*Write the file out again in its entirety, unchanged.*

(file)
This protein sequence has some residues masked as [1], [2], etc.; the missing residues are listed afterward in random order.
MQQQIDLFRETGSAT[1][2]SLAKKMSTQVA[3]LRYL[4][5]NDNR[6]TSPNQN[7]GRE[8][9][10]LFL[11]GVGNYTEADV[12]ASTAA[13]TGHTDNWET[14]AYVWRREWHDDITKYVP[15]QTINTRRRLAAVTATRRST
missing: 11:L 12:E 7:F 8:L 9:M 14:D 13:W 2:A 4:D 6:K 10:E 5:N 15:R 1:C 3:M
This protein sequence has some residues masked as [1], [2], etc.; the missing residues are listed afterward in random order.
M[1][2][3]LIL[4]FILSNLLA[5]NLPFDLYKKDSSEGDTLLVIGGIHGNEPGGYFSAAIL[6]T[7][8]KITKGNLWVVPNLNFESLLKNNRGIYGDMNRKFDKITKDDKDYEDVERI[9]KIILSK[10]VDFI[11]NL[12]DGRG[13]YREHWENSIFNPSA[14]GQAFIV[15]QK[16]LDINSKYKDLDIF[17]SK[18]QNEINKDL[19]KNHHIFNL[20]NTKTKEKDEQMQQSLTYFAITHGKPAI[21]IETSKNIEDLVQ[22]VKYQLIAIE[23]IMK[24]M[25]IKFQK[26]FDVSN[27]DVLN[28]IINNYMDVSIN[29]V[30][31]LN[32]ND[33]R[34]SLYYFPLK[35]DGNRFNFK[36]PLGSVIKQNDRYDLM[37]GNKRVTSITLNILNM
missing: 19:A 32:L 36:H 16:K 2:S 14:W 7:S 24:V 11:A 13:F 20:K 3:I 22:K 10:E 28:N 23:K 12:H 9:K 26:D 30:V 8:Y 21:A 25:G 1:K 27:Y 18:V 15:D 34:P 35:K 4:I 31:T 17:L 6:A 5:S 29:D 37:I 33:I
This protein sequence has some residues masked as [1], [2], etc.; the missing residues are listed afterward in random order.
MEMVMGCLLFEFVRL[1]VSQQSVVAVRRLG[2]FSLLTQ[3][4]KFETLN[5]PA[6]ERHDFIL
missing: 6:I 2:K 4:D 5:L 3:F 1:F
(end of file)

This protein sequence has some residues masked as [1], [2], etc.; the missing residues are listed afterward in random order.
MQQQIDLFRETGSAT[1][2]SLAKKMSTQVA[3]LRYL[4][5]NDNR[6]TSPNQN[7]GRE[8][9][10]LFL[11]GVGNYTEADV[12]ASTAA[13]TGHTDNWET[14]AYVWRREWHDDITKYVP[15]QTINTRRRLAAVTATRRST
missing: 11:L 12:E 7:F 8:L 9:M 14:D 13:W 2:A 4:D 6:K 10:E 5:N 15:R 1:C 3:M
This protein sequence has some residues masked as [1], [2], etc.; the missing residues are listed afterward in random order.
M[1][2][3]LIL[4]FILSNLLA[5]NLPFDLYKKDSSEGDTLLVIGGIHGNEPGGYFSAAIL[6]T[7][8]KITKGNLWVVPNLNFESLLKNNRGIYGDMNRKFDKITKDDKDYEDVERI[9]KIILSK[10]VDFI[11]NL[12]DGRG[13]YREHWENSIFNPSA[14]GQAFIV[15]QK[16]LDINSKYKDLDIF[17]SK[18]QNEINKDL[19]KNHHIFNL[20]NTKTKEKDEQMQQSLTYFAITHGKPAI[21]IETSKNIEDLVQ[22]VKYQLIAIE[23]IMK[24]M[25]IKFQK[26]FDVSN[27]DVLN[28]IINNYMDVSIN[29]V[30][31]LN[32]ND[33]R[34]SLYYFPLK[35]DGNRFNFK[36]PLGSVIKQNDRYDLM[37]GNKRVTSITLNILNM
missing: 19:A 32:L 36:H 16:K 2:S 14:W 7:S 24:V 11:A 13:F 20:K 3:I 22:K 10:E 28:N 23:K 12:H 9:K 26:D 30:V 8:Y 21:A 25:G 1:K 27:Y 18:V 15:D 34:P 35:K 4:I 31:T 17:L 6:A 5:S 29:D 37:I 33:I
This protein sequence has some residues masked as [1], [2], etc.; the missing residues are listed afterward in random order.
MEMVMGCLLFEFVRL[1]VSQQSVVAVRRLG[2]FSLLTQ[3][4]KFETLN[5]PA[6]ERHDFIL
missing: 6:I 2:K 4:D 5:L 3:F 1:F